But the impact has not been one way. Coronado chief executive Gerry Spindler said China was now paying above $US200 a tonne for its coal, double the $US102 a tonne received by Australians for hard coking coal on the open market, because of the bans it imposed.
“The divergence between (free-on-board) Australia and (cost-and-freight) China benchmark coking coal price was driven by import restrictions on Australian metallurgical coal.
“Although our Australian operations do not regularly supply customers in China we are nevertheless impacted by the fall in benchmark pricing.
“To supplement Australian imports, Chinese steel mills continue to source metallurgical coal in alternative markets such as North America and Russia.”
Diversified miner, South32 also formally killed off plans to develop the Eagle Downs coal mine in central Queensland.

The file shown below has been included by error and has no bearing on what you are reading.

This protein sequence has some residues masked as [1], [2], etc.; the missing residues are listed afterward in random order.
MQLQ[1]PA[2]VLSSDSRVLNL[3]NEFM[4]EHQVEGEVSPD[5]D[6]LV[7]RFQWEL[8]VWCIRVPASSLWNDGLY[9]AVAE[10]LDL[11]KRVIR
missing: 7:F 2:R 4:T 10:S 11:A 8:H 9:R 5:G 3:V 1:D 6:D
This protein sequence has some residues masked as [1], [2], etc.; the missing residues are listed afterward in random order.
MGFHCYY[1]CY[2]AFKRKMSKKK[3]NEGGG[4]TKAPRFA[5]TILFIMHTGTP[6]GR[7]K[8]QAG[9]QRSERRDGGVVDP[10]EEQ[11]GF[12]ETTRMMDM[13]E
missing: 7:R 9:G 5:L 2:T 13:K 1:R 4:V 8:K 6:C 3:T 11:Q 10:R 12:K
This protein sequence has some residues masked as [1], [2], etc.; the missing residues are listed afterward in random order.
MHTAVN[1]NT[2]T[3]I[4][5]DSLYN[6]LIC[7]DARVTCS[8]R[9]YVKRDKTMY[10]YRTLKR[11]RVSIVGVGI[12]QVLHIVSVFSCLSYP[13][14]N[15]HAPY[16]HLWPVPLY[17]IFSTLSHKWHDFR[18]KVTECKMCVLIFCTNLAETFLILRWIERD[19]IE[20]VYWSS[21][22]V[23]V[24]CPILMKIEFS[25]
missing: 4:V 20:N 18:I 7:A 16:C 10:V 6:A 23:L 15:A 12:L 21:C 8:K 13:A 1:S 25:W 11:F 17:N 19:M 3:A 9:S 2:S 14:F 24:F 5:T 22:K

It said the project would be placed on hold “while we assess options for our joint venture interest”.
The company said its feasibility study indicated a potential for a long-life mine but the expected returns were too low.
Coronado also revealed that while its Australian mine was impacted by the lower prices it was benefitting from its American operations.
The bans may also lead to steel producers restarting operations, offsetting the impact of the China strategy. Demand for steel in India was at pre-pandemic levels.
Steel demand in China continues to remain buoyant, underpinned by construction demand but Coronado said production from its Curragh mine fell 14 per cent to 3.7 million tonnes for the December quarter.
It’s realised price for the quarter from Curragh was $US85 a tonne, a fall of 1.6 per cent.
December quarter revenue was $US372 millionJump to next article